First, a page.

International purchases are possible through the NDIS. However, it’s important to understand what can be purchased and any regulations around international purchases before you start spending.
Understanding international purchases
International purchases are exactly what you would expect - purchases made outside Australia. These kinds of purchases typically include:
Assistive technology purchased through a company overseas
Accessible clothing purchased through an online company registered overseas
Online therapy sessions by a professional located overseas
As with everything when it comes to the NDIS, any international purchases must align with the NDIS criteria around reasonable and necessary. For the NDIS to consider the purchase reasonable and necessary, it needs to fit the criteria including being good value for money.
If you want to purchase a tipper kettle from a company located in the USA for $100 AU but that same kettle or a similar one can be purchased in Australia for $90 then the international purchase would not be considered good value for money and the NDIS would not reimburse the purchase.
It’s also important to note that international travel where you may need supports or services is different to international purchases. If you would like to know more about international travel and the NDIS, click here.
Can you access international purchases if you are plan, self or agency managed?
The answer is… it depends. There are several factors that come into play when the NDIS consider funding for international purchases. One key factor is that if you are plan managed or self-managed, you can access registered and unregistered providers, which means international purchases are possible if you adhere to the NDIS criteria. This is not the case for agency managed participants.
If you are plan managed:
For your Plan Manager to process reimbursements the NDIS states “where a participant has a plan manager assisting them, providers need to send invoices directly to the participant's plan manager. Invoices must include a valid ABN unless the provider is exempt from quoting an ABN.”
An ABN (Australian Business Number) is a unique number that identifies a business for the purpose of ordering and invoicing. Of course, if you are making an international purchase then that individual or business won’t have an ABN. In this case, purchases can only be made if the individual or business complete a Statement by a Supplier form.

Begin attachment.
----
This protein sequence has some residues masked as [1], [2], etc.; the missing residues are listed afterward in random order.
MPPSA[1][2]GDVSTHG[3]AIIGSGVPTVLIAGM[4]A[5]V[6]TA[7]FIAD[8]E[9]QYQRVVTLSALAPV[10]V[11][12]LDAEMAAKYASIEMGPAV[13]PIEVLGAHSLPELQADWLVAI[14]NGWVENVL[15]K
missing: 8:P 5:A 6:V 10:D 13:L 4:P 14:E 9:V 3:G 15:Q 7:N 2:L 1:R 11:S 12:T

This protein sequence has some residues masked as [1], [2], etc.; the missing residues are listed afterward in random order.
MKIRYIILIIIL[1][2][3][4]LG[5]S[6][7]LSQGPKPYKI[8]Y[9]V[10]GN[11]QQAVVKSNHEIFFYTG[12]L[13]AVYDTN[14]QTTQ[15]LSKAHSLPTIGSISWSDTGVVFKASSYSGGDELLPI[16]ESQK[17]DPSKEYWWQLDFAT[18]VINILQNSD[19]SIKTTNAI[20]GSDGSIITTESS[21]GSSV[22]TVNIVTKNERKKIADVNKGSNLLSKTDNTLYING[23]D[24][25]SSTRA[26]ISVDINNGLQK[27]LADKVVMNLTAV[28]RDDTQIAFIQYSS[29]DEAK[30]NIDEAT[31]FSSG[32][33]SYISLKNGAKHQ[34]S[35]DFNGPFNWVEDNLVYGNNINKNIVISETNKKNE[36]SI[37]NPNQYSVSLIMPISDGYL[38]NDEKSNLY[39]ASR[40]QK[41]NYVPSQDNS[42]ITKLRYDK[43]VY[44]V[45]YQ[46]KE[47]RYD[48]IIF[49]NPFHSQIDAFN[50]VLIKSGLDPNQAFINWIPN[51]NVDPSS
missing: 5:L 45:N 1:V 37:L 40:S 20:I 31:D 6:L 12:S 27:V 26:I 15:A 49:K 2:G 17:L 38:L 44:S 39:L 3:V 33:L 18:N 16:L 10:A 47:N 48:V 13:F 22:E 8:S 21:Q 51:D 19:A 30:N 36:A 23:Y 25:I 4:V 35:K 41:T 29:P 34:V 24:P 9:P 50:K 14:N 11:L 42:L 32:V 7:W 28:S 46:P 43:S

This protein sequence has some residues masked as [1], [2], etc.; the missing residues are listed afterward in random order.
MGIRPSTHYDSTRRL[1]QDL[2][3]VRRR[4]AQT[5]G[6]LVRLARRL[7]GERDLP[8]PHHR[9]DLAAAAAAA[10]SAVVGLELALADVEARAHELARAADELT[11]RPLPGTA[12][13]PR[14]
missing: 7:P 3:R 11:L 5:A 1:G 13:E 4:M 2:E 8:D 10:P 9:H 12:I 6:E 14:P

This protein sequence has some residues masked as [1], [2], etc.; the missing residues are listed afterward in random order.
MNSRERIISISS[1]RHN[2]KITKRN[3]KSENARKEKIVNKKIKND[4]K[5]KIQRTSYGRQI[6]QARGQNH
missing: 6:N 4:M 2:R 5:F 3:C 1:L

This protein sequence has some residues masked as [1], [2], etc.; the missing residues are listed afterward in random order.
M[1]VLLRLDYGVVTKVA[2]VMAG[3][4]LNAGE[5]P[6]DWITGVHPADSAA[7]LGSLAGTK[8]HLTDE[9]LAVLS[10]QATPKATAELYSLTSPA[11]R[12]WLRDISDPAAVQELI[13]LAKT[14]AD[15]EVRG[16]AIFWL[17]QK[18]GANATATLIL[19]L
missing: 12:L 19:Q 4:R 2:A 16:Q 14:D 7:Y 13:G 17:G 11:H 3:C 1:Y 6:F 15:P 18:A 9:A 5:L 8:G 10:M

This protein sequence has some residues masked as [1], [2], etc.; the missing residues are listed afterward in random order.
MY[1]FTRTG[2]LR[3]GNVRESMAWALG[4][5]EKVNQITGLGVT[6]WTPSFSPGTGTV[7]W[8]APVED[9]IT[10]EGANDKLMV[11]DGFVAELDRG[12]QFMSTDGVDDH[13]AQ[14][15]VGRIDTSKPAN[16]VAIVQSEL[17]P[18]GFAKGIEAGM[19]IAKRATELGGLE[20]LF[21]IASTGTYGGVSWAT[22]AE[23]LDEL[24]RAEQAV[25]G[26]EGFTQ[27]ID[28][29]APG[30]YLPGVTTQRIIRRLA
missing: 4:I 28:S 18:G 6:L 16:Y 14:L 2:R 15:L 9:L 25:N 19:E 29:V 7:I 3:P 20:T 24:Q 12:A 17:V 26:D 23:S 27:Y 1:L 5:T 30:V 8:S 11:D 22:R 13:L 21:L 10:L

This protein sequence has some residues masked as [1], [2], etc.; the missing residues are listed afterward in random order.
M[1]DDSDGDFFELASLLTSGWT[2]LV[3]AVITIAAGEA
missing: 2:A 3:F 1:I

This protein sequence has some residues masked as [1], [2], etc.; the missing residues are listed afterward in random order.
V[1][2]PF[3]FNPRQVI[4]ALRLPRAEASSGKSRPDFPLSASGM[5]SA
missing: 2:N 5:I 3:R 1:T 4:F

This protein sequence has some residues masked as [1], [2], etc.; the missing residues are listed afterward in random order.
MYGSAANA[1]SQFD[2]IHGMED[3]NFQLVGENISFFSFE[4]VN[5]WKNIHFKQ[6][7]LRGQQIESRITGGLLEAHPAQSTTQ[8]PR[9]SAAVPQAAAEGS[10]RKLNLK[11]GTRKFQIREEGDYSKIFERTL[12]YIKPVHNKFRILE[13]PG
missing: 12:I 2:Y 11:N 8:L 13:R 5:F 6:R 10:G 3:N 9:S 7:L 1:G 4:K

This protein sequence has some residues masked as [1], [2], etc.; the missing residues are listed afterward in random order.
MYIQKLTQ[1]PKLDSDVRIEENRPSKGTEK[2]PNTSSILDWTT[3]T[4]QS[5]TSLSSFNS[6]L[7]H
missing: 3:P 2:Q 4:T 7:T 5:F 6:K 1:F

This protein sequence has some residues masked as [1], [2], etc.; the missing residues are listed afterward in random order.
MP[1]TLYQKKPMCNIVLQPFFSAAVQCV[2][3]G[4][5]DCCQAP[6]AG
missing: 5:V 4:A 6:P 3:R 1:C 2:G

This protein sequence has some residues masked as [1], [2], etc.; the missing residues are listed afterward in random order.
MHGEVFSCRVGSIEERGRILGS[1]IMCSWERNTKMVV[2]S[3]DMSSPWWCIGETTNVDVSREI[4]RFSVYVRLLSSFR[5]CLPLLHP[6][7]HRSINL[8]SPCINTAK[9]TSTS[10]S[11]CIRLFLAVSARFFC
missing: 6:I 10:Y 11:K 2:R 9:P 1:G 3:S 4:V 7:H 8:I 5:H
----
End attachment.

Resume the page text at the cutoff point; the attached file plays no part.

If you are self-managed:
Just like participants who are plan managed, those who are self-managed can access international supports from an individual or business from overseas if the individual or business complete a Statement by a Supplier form.
If you are agency managed:
Participants who are agency managed must use NDIS registered providers and to become a NDIS registered provider you must have an ABN. This means that agency managed participants cannot make international purchases.
International providers don’t have an ABN… what can you do?
As mentioned above, if an individual or business does not have an ABN, international purchases can still be made if the individual or business complete a Statement by Supplier form.
It’s important that you reach out to the individual or business you plan to purchase from before making any purchases as the Statement by a Supplier form must be completed in advance otherwise the NDIS will not reimburse the expense. In good news, if an individual or business complete a Statement by Supplier, that form is valid for five years.
Remember to share any Statement by Supplier forms with your plan manager before the purchase so the reimbursement can be made, and a copy can be kept on file.
Who can complete a statement by supplier form?
According to the NDIS, an individual or a business that supplies goods or services can only complete a Statement by Supplier form if one or more of the following applies:
They are not carrying on an enterprise in Australia
They are an individual under 18 years and the payment does not exceed $350 per week
The payment does not exceed $75, excluding any goods and services tax (GST)
The supply that the payment relates to is only input taxed
They are an individual, and a written statement is provided to the payer to the effect that the supply is either made in the course or furtherance of an activity done as a private recreational pursuit or hobby, or exclusively of a private or domestic nature
They are an individual or a partnership without a reasonable expectation of profit or gain
They are not entitled to an ABN because they are not carrying on an enterprise in Australia
The whole of the payment is exempt income
For more information about this, click here.
Read more about the benefits of working with an independent, professional Plan Manager. Alternatively, contact our friendly team on 1300 322 273 or email@example.com.